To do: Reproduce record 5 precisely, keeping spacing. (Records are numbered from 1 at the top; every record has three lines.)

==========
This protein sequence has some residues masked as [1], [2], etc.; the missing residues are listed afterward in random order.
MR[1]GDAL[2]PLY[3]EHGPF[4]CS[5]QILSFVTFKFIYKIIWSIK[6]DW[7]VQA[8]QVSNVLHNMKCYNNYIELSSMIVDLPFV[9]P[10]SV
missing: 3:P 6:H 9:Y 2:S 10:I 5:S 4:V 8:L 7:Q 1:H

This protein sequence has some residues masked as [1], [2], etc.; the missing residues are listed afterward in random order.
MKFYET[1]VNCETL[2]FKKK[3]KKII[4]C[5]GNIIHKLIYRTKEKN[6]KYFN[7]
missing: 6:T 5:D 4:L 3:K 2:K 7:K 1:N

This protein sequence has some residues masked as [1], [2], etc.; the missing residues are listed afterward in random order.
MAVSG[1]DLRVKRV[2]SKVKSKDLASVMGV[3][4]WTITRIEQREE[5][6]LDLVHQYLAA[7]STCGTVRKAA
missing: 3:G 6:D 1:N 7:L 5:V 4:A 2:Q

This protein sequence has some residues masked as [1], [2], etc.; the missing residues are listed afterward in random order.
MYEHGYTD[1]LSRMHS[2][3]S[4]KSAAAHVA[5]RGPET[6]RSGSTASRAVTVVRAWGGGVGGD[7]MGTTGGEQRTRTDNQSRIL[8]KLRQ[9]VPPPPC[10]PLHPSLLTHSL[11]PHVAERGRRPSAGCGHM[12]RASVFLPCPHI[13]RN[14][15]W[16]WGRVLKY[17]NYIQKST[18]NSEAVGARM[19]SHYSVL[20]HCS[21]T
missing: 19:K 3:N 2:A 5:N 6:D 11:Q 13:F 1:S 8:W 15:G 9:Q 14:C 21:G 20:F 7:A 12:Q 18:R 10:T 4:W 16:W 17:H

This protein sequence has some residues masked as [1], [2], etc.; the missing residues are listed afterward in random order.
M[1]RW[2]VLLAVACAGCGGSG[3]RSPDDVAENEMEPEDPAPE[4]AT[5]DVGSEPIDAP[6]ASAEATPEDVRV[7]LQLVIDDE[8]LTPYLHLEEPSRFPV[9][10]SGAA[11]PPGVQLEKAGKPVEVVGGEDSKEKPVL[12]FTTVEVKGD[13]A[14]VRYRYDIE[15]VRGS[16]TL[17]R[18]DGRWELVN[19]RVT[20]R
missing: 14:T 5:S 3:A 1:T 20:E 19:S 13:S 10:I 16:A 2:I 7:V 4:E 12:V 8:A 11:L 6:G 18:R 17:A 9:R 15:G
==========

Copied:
This protein sequence has some residues masked as [1], [2], etc.; the missing residues are listed afterward in random order.
M[1]RW[2]VLLAVACAGCGGSG[3]RSPDDVAENEMEPEDPAPE[4]AT[5]DVGSEPIDAP[6]ASAEATPEDVRV[7]LQLVIDDE[8]LTPYLHLEEPSRFPV[9][10]SGAA[11]PPGVQLEKAGKPVEVVGGEDSKEKPVL[12]FTTVEVKGD[13]A[14]VRYRYDIE[15]VRGS[16]TL[17]R[18]DGRWELVN[19]RVT[20]R
missing: 14:T 5:S 3:A 1:T 20:E 19:S 13:S 10:I 16:A 2:I 7:V 4:E 12:V 8:A 11:L 6:G 18:R 17:A 9:R 15:G